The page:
By Brian Lafferty
February 3, 2012 (San Diego) – In 1999, The Blair Witch Project popularized the “found footage” genre. Thirteen years later its influence has been felt in movies from as close to home as here (Cloverfield) to as far away as Norway (Trollhunters). Chronicle is a noble attempt at the genre, but the gimmick here is unnecessary. It severely undermines what could have been a good movie.
The “chronicle” is of the lives of three high school boys who gain superpowers from an indeterminate object. Andrew (Dane DeHaan) is a troubled teenage filmmaker. Matt (Alex Russell) is his cousin and reluctant film subject. Steve (Michael B. Jordan, seen recently in Red Tails) is Matt’s friend. After gaining their superpowers, they have fun with them. But Andrew, verbally and physically abused by his dad and a gang of bullies, uses his powers to hurt people.
All of this is seen through various cameras, mostly Andrew’s.
Despite becoming endowed with supernatural properties, such as levitation and flying, the boys are true-to-life teenagers. They speak like real teenagers, with unsophisticated, unpolished dialogue littered with crutch words and phrases such as “you know” and “like.” Just like in an amateur documentary, the teenage participants don’t act naturally; the presence of a video camera affects how they speak and how they conduct themselves.
The special effects begin as minimalist, small, and uncomplicated. It’s appropriate, since the boys learn how to develop them in the same way a five year-old kid learns to ride a bicycle. The growth of these abilities is organic. First there’s telekinesis, such as the simple acts of assembling a Lego space station and scaring a girl with a floating and talking teddy bear. Then they learn they can fly. Am I the only one who doesn’t recall a scene in any previous movie where characters play football at least five miles above ground?
The footage doesn’t suffer from an overly shaky camera. It frequently moves and bobs around, but it rarely jiggles. The action is always comprehensible. In addition to Andrew’s camera, the director includes footage from security cameras, helicopter cameras, and other people’s cameras.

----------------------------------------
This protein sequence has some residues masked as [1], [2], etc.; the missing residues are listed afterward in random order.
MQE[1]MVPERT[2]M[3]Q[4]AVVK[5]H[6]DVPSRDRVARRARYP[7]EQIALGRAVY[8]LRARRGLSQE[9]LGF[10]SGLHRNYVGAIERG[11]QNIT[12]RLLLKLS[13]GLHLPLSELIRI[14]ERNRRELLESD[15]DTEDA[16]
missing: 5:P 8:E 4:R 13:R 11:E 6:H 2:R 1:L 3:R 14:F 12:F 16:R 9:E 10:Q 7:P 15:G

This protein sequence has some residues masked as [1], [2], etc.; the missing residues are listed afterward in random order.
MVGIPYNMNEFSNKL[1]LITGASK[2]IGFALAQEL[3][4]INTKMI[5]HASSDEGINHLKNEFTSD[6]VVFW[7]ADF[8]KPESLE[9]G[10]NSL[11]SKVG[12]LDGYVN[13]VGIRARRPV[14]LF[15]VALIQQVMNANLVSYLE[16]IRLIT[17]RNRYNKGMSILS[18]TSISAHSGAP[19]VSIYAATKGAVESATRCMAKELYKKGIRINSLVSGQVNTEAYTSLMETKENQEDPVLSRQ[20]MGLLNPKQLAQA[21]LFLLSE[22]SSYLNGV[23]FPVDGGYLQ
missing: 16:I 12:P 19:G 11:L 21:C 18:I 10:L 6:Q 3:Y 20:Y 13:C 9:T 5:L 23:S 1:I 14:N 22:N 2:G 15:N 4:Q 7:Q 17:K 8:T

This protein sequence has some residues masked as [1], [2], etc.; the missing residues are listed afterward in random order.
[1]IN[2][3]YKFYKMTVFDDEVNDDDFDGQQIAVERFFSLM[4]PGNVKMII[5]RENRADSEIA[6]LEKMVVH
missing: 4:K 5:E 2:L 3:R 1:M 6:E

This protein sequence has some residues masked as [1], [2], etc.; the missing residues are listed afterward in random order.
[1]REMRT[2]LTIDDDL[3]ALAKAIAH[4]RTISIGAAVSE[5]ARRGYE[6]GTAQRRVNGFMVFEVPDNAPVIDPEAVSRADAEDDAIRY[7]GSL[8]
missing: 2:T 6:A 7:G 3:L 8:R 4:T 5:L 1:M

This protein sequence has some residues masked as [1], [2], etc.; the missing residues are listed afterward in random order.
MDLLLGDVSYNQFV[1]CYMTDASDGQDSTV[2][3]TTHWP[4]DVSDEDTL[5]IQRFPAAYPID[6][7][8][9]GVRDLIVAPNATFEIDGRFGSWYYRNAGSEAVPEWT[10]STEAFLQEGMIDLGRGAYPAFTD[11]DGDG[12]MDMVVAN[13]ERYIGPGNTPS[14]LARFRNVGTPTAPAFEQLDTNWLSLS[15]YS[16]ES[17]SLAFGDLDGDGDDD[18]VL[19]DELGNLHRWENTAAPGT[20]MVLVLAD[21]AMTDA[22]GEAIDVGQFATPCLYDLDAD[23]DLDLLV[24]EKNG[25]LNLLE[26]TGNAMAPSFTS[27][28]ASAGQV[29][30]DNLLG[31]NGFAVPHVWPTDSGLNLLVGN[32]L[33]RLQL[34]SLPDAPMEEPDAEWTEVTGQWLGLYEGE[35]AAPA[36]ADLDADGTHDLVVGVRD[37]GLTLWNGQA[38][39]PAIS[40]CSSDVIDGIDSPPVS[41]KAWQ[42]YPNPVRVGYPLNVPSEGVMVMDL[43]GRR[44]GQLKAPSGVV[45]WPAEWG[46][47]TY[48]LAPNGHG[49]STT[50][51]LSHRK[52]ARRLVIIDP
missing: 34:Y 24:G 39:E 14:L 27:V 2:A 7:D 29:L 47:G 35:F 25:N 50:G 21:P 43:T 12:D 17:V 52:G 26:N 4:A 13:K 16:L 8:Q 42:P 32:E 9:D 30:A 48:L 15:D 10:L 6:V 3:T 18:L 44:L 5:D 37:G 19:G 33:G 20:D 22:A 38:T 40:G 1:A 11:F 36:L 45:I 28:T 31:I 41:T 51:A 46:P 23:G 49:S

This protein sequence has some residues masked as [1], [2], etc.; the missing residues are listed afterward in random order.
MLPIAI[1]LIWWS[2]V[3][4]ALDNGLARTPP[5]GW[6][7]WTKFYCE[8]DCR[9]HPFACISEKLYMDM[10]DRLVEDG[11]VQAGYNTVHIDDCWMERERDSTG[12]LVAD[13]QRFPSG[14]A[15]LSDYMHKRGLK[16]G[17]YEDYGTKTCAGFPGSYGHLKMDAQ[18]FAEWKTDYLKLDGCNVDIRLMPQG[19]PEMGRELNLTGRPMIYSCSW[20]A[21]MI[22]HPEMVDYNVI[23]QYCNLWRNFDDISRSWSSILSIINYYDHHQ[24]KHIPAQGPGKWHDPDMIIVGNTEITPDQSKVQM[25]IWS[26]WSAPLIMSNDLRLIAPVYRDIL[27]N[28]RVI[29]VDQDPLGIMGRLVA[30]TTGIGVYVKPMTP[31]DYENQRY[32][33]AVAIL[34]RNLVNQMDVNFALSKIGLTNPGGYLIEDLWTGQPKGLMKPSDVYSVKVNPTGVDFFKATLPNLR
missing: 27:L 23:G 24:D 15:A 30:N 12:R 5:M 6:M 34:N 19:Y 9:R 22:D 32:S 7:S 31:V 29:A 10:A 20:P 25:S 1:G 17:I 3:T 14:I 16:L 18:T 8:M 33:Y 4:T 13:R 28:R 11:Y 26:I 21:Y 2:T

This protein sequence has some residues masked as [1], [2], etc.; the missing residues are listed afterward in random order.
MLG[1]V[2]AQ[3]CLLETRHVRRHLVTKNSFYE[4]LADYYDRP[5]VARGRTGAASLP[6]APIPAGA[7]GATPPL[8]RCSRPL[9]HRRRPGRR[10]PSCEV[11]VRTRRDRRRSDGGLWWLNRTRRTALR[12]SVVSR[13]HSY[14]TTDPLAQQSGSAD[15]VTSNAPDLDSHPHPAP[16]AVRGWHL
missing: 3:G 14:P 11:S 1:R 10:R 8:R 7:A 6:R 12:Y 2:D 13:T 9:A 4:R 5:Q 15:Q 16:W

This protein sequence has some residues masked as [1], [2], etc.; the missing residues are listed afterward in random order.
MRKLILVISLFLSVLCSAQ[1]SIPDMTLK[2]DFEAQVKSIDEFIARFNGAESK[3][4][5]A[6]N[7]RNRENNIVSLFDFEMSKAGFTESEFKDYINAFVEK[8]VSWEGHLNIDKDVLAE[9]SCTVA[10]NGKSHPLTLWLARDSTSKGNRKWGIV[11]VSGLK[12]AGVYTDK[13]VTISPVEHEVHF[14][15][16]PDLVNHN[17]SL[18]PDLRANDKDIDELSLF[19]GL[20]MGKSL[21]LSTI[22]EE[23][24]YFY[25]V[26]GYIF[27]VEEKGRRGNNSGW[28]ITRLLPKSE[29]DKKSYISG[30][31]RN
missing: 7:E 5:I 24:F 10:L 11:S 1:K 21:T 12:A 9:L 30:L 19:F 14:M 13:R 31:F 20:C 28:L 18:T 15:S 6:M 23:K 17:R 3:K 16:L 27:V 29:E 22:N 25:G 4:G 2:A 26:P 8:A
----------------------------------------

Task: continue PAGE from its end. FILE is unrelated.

Therein lies the problem with Chronicle’s shooting style. It quickly becomes so trapped by its constraints and rules as a “found footage” movie, that by the end it starts grasping for straws and stops becoming one altogether.
For example, the beginning establishes that the footage will come from Andrew’s camera. But what about scenes where Andrew isn’t present? Or scenes that require multiple angles, like the scene at the rave? Chronicle’s solution is to make Matt’s crush (Ashley Hinshaw) a professional videographer as well.
At times the format results in shots that defy common sense. The most egregious is the sequence where Andrew, desperate for money to pay for his sick mom’s medicine, “beats up” and robs the thugs in his neighborhood. Then he holds up a convenience store.
These scenes are essential to the plot, but the director needed to find a way to include them while staying within the rules of the film. So he has them filmed from Andrew’s video camera. The result is illogical. Why on Earth would Andrew deliberately film his criminal acts? Wouldn’t he know that this would be used against him in court?
Worst of all, the shooting style served only to remind me that I was watching a movie. This became apparent once it kept cutting from Andrew’s camera, to the helicopter camera, to the camera in the skyscraper where Matt and Andrew crash through the walls, and so on. It reeks of desperation.
Writers Max Landis and Josh Trank fail to find a consistent tone. It’s all fun and games until Andrew makes a car go off the road, nearly killing the driver. When the ending arrives, Chronicle is a completely different movie. It’s like a bad ending of Carrie.
I appreciate what the filmmakers were trying to do. But in the end, the gimmick is Chronicle’s own worst enemy.
Chronicle is now playing in wide release.
A 20th Century Fox release. Director: Josh Trank. Screenplay: Max Landis and Josh Trank. Cinematography: Matthew Jensen. Cast: Dane DeHaan, Alex Russell, Michael B. Jordan, Michael Kelly, and Ashley Hinshaw. 84 minutes. Rated PG-13.